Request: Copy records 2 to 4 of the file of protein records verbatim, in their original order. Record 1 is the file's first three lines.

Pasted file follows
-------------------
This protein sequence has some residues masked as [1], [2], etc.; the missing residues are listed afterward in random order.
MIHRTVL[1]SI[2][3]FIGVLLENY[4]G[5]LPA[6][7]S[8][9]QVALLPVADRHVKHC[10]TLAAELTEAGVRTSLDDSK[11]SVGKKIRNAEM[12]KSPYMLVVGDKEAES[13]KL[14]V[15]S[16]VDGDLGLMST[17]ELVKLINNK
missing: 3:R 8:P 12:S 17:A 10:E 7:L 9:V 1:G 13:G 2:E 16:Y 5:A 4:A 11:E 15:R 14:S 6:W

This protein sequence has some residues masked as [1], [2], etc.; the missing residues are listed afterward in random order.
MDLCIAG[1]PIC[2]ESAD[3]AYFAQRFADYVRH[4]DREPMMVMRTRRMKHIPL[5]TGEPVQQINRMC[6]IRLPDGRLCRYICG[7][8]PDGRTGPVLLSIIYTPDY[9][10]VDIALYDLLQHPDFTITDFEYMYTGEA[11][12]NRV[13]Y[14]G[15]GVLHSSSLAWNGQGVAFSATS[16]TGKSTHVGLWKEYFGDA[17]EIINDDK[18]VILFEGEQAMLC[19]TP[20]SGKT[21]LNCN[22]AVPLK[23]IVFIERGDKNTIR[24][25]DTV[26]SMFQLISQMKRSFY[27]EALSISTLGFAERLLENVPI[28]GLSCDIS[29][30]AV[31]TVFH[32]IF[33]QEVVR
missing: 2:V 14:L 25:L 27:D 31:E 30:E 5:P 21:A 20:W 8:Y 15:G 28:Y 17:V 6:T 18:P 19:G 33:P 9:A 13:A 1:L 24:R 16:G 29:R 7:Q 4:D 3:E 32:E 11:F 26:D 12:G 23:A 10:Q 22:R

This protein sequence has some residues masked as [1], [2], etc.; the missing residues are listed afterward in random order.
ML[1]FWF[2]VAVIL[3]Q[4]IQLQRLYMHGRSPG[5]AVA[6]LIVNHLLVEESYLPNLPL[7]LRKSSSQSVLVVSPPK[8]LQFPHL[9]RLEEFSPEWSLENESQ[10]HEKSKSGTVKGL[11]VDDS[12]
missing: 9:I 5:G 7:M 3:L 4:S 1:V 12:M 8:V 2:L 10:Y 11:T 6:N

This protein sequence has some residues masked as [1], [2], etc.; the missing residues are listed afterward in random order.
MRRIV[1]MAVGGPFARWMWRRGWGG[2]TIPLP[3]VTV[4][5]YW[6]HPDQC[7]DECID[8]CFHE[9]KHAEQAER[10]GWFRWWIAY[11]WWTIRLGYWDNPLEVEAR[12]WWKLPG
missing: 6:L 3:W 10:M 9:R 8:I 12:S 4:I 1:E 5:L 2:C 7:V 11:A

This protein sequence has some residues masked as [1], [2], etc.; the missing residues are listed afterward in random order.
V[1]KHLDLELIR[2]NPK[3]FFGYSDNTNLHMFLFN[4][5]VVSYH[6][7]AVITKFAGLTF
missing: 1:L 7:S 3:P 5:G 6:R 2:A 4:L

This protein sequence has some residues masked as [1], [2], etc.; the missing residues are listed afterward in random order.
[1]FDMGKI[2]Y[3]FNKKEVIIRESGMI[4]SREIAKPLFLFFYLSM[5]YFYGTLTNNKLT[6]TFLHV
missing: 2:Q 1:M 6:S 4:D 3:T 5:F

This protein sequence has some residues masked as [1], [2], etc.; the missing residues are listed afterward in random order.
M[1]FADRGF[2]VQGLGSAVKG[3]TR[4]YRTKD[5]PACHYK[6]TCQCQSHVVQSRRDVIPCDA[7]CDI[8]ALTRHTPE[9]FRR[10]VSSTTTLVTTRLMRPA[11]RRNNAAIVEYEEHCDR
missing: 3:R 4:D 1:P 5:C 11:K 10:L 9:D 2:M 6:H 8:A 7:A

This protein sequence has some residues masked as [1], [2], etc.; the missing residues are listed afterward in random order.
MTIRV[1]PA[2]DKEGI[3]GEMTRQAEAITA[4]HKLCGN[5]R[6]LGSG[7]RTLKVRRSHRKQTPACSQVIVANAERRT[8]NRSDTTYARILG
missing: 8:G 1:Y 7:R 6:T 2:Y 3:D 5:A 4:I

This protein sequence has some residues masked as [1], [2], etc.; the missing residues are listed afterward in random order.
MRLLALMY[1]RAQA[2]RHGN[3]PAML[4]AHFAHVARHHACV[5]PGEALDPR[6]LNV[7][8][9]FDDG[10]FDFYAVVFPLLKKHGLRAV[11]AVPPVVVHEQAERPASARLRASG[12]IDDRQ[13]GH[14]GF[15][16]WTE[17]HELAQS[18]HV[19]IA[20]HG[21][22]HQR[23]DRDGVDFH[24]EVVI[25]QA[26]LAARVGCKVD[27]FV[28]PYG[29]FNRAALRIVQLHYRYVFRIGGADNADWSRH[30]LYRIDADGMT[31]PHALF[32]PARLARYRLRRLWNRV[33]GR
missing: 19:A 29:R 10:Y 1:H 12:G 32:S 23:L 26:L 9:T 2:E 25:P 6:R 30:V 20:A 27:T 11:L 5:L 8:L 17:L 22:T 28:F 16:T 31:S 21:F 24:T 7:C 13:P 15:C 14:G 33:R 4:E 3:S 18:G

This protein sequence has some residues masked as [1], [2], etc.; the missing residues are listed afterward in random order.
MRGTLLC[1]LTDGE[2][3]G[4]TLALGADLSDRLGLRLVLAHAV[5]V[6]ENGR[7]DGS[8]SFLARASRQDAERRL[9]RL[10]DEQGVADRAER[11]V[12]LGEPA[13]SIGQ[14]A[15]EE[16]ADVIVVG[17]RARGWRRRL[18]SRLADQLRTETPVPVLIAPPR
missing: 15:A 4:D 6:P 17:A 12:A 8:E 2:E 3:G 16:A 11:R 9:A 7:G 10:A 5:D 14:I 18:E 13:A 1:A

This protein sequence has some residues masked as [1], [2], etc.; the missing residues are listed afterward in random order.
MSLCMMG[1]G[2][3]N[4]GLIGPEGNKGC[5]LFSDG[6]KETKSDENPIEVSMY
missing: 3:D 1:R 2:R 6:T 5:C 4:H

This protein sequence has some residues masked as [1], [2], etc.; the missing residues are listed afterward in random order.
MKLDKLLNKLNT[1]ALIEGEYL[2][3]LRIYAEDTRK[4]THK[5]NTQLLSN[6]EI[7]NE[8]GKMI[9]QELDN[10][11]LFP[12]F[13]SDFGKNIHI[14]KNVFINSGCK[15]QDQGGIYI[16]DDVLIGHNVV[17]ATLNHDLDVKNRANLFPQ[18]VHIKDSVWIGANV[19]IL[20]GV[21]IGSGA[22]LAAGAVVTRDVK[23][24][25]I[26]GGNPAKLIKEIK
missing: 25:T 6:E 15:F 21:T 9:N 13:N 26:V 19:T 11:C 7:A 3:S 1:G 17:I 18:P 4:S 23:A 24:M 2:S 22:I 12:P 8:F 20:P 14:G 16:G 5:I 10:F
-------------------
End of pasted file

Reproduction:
This protein sequence has some residues masked as [1], [2], etc.; the missing residues are listed afterward in random order.
MDLCIAG[1]PIC[2]ESAD[3]AYFAQRFADYVRH[4]DREPMMVMRTRRMKHIPL[5]TGEPVQQINRMC[6]IRLPDGRLCRYICG[7][8]PDGRTGPVLLSIIYTPDY[9][10]VDIALYDLLQHPDFTITDFEYMYTGEA[11][12]NRV[13]Y[14]G[15]GVLHSSSLAWNGQGVAFSATS[16]TGKSTHVGLWKEYFGDA[17]EIINDDK[18]VILFEGEQAMLC[19]TP[20]SGKT[21]LNCN[22]AVPLK[23]IVFIERGDKNTIR[24][25]DTV[26]SMFQLISQMKRSFY[27]EALSISTLGFAERLLENVPI[28]GLSCDIS[29][30]AV[31]TVFH[32]IF[33]QEVVR
missing: 2:V 14:L 25:L 27:D 31:E 30:E 5:P 21:A 20:W 8:Y 15:G 28:Y 17:V 6:T 18:P 19:G 33:P 9:A 13:A 1:L 24:R 16:G 29:R 7:Q 4:D 3:E 32:E 11:F 26:D 12:G 23:A 10:Q 22:R

This protein sequence has some residues masked as [1], [2], etc.; the missing residues are listed afterward in random order.
ML[1]FWF[2]VAVIL[3]Q[4]IQLQRLYMHGRSPG[5]AVA[6]LIVNHLLVEESYLPNLPL[7]LRKSSSQSVLVVSPPK[8]LQFPHL[9]RLEEFSPEWSLENESQ[10]HEKSKSGTVKGL[11]VDDS[12]
missing: 9:I 5:G 7:M 3:L 4:S 1:V 12:M 8:V 2:L 10:Y 11:T 6:N

This protein sequence has some residues masked as [1], [2], etc.; the missing residues are listed afterward in random order.
MRRIV[1]MAVGGPFARWMWRRGWGG[2]TIPLP[3]VTV[4][5]YW[6]HPDQC[7]DECID[8]CFHE[9]KHAEQAER[10]GWFRWWIAY[11]WWTIRLGYWDNPLEVEAR[12]WWKLPG
missing: 6:L 3:W 10:M 9:R 8:I 12:S 4:I 1:E 5:L 2:C 7:V 11:A